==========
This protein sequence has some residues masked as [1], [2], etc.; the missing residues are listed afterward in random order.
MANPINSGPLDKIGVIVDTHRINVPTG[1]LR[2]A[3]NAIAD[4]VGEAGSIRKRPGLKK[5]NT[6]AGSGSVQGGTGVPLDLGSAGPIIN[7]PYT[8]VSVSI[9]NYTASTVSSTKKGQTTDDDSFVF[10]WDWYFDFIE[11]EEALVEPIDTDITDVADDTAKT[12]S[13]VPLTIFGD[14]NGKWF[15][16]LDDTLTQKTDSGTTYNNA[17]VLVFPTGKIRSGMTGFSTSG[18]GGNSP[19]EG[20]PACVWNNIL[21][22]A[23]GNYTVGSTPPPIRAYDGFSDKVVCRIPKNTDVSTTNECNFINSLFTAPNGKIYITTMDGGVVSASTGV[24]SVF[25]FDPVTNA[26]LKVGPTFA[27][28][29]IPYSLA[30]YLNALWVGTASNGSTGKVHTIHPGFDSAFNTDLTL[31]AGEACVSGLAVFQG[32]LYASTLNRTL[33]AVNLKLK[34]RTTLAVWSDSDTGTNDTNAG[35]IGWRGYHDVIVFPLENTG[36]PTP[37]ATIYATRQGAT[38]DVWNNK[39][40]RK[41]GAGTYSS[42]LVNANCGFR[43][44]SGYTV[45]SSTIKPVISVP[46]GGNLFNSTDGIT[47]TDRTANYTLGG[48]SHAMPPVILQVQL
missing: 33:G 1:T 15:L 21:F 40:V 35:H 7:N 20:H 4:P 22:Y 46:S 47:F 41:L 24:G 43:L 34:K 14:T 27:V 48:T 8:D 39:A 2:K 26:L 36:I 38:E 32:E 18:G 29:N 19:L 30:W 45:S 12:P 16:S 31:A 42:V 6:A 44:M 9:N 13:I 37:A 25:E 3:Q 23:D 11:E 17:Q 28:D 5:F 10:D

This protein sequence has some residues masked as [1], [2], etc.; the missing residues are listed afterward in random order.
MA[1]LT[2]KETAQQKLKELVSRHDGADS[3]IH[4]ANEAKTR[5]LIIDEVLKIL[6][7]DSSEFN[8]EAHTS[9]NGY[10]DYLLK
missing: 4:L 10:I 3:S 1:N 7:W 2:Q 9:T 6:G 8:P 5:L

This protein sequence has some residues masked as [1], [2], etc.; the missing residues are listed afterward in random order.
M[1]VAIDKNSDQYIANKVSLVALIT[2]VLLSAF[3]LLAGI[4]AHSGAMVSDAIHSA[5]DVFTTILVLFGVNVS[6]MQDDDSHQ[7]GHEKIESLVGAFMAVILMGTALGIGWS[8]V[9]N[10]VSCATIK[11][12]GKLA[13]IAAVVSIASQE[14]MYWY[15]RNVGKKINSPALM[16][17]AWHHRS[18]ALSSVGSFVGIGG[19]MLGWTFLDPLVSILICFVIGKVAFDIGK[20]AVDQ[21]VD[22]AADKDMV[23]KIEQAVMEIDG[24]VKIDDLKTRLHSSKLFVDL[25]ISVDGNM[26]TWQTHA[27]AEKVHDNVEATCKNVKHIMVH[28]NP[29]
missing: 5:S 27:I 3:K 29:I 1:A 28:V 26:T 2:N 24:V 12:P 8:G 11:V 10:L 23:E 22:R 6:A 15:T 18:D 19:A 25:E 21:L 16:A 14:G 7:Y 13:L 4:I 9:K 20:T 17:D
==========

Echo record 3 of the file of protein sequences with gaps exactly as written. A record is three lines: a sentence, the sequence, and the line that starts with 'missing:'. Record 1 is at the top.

This protein sequence has some residues masked as [1], [2], etc.; the missing residues are listed afterward in random order.
M[1]VAIDKNSDQYIANKVSLVALIT[2]VLLSAF[3]LLAGI[4]AHSGAMVSDAIHSA[5]DVFTTILVLFGVNVS[6]MQDDDSHQ[7]GHEKIESLVGAFMAVILMGTALGIGWS[8]V[9]N[10]VSCATIK[11][12]GKLA[13]IAAVVSIASQE[14]MYWY[15]RNVGKKINSPALM[16][17]AWHHRS[18]ALSSVGSFVGIGG[19]MLGWTFLDPLVSILICFVIGKVAFDIGK[20]AVDQ[21]VD[22]AADKDMV[23]KIEQAVMEIDG[24]VKIDDLKTRLHSSKLFVDL[25]ISVDGNM[26]TWQTHA[27]AEKVHDNVEATCKNVKHIMVH[28]NP[29]
missing: 5:S 27:I 3:K 29:I 1:A 28:V 26:T 2:N 24:V 12:P 8:G 11:V 10:L 23:E 22:R 6:A 15:T 18:D 19:A 25:E 21:L 16:A 14:G 7:Y 13:L 4:I 9:K 20:T 17:D